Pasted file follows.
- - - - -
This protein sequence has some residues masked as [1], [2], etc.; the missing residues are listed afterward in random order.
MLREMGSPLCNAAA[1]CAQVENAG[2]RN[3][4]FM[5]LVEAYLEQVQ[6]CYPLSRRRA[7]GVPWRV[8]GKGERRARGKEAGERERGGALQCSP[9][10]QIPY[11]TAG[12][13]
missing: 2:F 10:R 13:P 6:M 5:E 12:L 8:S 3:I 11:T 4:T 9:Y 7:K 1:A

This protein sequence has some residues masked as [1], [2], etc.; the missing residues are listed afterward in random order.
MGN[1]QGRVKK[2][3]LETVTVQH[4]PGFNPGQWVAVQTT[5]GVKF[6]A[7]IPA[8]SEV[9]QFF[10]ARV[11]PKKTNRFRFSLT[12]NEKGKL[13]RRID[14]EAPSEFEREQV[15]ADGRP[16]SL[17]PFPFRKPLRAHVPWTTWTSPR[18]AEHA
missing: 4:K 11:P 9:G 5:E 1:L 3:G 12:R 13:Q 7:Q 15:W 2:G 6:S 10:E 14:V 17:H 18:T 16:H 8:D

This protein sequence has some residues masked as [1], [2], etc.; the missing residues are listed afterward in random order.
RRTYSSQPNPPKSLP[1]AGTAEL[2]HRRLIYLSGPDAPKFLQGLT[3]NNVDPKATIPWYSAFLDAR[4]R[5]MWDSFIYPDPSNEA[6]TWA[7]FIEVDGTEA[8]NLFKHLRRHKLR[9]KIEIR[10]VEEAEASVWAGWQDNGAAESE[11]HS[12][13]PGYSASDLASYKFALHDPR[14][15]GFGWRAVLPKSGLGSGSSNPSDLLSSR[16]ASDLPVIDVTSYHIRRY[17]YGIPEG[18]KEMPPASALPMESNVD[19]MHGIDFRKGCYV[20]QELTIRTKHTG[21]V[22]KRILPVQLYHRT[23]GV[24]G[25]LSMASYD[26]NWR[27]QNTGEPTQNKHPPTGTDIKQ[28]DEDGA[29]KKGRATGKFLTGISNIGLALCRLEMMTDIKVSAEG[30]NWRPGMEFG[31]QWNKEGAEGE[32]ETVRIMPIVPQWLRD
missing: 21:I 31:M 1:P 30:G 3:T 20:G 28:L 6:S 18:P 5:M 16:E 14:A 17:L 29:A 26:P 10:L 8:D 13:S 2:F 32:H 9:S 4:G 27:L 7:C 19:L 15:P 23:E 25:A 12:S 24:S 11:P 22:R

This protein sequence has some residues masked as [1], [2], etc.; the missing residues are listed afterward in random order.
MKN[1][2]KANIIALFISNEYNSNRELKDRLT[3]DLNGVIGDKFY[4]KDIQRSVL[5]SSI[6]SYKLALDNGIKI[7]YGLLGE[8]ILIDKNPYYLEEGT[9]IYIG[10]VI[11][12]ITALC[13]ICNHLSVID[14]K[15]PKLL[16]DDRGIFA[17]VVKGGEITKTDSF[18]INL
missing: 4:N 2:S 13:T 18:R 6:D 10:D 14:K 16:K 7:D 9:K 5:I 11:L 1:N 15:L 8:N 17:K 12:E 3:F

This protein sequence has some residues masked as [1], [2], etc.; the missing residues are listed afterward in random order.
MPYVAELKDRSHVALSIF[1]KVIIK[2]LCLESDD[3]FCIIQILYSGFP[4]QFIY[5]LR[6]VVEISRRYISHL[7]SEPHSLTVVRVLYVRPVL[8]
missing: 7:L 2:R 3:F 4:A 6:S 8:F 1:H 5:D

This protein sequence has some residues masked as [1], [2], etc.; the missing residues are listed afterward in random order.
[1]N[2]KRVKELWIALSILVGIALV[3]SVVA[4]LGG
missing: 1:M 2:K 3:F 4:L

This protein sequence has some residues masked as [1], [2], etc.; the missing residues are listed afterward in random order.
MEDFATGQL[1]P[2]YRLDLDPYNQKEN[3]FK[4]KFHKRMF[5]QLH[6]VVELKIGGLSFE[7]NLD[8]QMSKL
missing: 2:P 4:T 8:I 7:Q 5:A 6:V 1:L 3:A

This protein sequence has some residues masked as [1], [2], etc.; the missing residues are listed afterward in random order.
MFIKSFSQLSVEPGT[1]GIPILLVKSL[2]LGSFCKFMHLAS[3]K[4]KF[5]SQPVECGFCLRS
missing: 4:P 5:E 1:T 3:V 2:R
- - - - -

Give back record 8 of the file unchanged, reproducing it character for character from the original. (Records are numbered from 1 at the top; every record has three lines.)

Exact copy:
This protein sequence has some residues masked as [1], [2], etc.; the missing residues are listed afterward in random order.
MFIKSFSQLSVEPGT[1]GIPILLVKSL[2]LGSFCKFMHLAS[3]K[4]KF[5]SQPVECGFCLRS
missing: 4:P 5:E 1:T 3:V 2:R